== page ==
• education faculty
  • P-12 school personnel

33

34
One-Day Workshop
  • Prior to workshop
  • participants reviewed SPA standards, JMUs
    conceptual framework, Virginia PK-12 Standards of
    Learning
  • English triad developed preliminary draft to use
    as a model
  • Kick-off by Margie Crutchfield
  • Individual team sessions for rest of day

35
Two Questions
  • What specific SPA standards correlate to this
    indicator?
  • What would this indicator look like at the 3.0
    level of scoring at your grade level and/or
    content area?

36
A3. Uses examples to support basic content
principles
  • Example 1 Math
  • NCTM Standards 1, 4, 5
  • Does candidate recognize, use, and make
    connections between and among mathematical ideas,
    and in contexts outside mathematics, to build
    mathematical understanding?
  • Does the candidate use varied representations of
    mathematical ideas to support and deepen
    students mathematical understanding?

37
A3. Uses examples to support basic content
principles
  • Example 2 Music
  • NASM Standards 3.b.4, 3.c.4
  • Does the student teacher make effective use of
    explanation, illustration, modeling (vocal,
    keyboard, other instruments), conducting, and
    verbal imagery?
  • Does the student teacher make appropriate use of
    negative as well as positive examples?

38
A3. Uses examples to support basic content
principles
  • Example 2 Music
  • NASM Standards 3.b.4, 3.c.4
  • Does the student teacher employ music from a
    range of cultures and historical periods and
    place the music in context?
  • Do warm-ups have a clear purpose? Are the
    relationships between any warm-ups and the music
    being performed made clear?

39
A3. Uses examples to support basic content
principles
  • Example 3 Foreign Language
  • ACTFL Standards 1C, 2A, 2C, 4A
  • Do candidates use variations of language to show
    students the language differences of regions
    where the language is spoken?
  • Do examples help students understand the
    similarities and differences between the target
    and heritage cultures?

40
Phase 3 Fall 2006
  • Completed revision of SPA/program-specific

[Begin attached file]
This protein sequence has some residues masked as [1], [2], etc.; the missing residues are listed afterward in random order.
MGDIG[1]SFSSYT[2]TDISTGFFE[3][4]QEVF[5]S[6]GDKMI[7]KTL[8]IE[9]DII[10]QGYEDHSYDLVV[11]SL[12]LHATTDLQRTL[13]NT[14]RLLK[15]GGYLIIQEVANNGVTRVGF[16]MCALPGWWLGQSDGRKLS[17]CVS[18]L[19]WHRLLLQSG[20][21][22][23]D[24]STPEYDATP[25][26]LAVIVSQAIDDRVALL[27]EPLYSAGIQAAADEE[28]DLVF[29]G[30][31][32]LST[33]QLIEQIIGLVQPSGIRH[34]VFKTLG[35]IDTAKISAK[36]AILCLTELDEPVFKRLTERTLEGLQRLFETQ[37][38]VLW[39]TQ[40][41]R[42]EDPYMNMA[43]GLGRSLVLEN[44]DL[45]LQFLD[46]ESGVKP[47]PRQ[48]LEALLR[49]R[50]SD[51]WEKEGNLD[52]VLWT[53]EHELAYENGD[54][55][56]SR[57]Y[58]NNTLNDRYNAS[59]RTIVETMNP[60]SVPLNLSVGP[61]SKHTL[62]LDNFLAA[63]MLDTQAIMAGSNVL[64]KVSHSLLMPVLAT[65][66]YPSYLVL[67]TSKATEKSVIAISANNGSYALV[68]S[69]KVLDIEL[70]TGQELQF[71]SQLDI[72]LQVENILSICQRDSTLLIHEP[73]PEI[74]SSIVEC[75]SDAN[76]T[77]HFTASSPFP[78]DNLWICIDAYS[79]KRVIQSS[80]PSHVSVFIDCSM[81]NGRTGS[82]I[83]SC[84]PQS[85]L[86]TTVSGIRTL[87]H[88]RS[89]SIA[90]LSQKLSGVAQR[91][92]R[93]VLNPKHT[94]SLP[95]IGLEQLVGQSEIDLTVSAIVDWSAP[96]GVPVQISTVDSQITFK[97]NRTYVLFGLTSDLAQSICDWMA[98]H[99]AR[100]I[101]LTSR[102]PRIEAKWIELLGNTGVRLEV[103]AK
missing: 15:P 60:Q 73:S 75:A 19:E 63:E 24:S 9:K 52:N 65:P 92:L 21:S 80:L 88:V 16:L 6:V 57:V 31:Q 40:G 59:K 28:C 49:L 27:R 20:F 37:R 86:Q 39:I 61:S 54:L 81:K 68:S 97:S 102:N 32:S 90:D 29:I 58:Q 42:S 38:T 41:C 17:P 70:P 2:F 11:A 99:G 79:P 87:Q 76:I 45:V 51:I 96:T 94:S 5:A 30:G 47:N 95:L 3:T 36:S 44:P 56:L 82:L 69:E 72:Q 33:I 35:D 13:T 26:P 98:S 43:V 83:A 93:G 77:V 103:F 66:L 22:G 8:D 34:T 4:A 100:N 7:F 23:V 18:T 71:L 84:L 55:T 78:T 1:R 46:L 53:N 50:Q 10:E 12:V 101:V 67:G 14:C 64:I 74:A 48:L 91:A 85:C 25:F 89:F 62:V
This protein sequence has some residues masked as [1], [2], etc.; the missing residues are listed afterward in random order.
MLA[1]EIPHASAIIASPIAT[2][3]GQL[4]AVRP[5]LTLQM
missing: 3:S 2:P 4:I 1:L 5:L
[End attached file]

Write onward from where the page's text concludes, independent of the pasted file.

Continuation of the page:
Reference Guides
  • Conducted training for university supervisors and
    all cooperating teachers
  • Held refresher workshops for current clinical
    faculty
  • Included new Reference Guides in training for new
    clinical faculty

41
Phase 3 Fall 2006
  • Piloted new evaluation forms and Reference Guide
  • 15 JMU programs / licensure areas
  • 125 JMU student teachers
  • Three of the four area colleges and universities

42
University Supervisor andCooperating Teacher
Ratings2006-2007
43
Plans for OngoingData Collection
  • Unit Level
  • Collect online from university supervisors
  • Collect hard copy from cooperating teachers
  • Aggregate and disaggregate by program,
    indicators, categories
  • Unit and Program Levels
  • Analyze for individual candidate performance
  • Analyze for program improvement
  • Analyze for improvement of unit operations

44
A Work in Progress Still Some Tweaking to Do !
  • Review all of the SPA-specific questions for
    reflection for accurate placement within the
    indicators
  • Consider changing the questions to statements
  • Consider how best to analyze and present data

45
Some Comments
  • I shouldnt tell you this, but I never looked at
    the earlier reference guide! I read this one
    each time I observe or evaluate a student
    teacher. Its very helpful!
  • - Cooperating teacher
  • It really helps in crafting concrete written
    feedback for a weaker student teacher.
  • - University supervisor

46
More Comments
  • This new reference guide is much more detailed
    and targeted to a specific subject or grade
    level.
  • - Cooperating teacher
  • I like the fact that we were included in
    revising the new guide!
  • - Clinical Faculty

47
Access and Contact Information
  • http//coe.jmu.edu/esc/Forms.shtml
  • Click on Student Teaching for
  • ST-8 - Student teaching observation form
  • ST-9 - Student teaching evaluation form
  • Student Teaching Performance Guide
  • Reference Guides for each program
  • Jane Smith smith3js_at_jmu.edu

48
Questions?